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Mexican auto suppliers strategize for NAFTA talks


Mexican auto suppliers strategize for NAFTA talks

MEXICO CITY — President Donald Trump has made an example out of global automakers that produce in Mexico for the U.S. But auto parts makers south of the border also have a huge financial stake in the upcoming trade talks.
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Suppliers here are maintaining a united front with the Mexican auto industry, but the parts community also has strategies for a favorable revision of the North American Free Trade Agreement, industry officials said at a conference here this month.

"The auto parts industry that exports to the U.S. is bigger in terms of sales than all the autos and all the heavy trucks that we sell to the U.S.”, said Oscar Albin, executive president of Mexico's National Auto Parts Manufacturing Association.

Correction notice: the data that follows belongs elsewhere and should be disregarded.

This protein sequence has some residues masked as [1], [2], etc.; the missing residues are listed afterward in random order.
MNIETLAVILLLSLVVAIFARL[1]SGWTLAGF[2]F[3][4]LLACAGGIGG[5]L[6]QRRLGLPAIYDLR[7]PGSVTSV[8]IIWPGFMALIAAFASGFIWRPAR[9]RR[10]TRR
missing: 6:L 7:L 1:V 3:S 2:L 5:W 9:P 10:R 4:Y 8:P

In raw numbers, he said, auto parts exports to the U.S. last year were worth about $63 billion vs. $42 billion for light vehicles and $7.5 billion for heavy trucks. About 80 percent of the $80 billion Mexican parts industry's output ends up at U.S. auto factories, while only about 12 percent is sold at home, according to figures from Albin's industry group.

One possible way to expand the pie for North American players, Albin suggested, is finding ways to reduce the participation of supplier nations that contribute little to the NAFTA bloc.

For example, North American countries imported about $78 billion in auto parts last year from China, Japan, Germany and South Korea. Because Japanese, German and Korean automakers make cars in the region, those imports are understandable, Albin said.

It's harder to justify the $30 billion of imported Chinese parts, Albin said. Replacing some of those imports could be an opportunity to create jobs in North America, he said.





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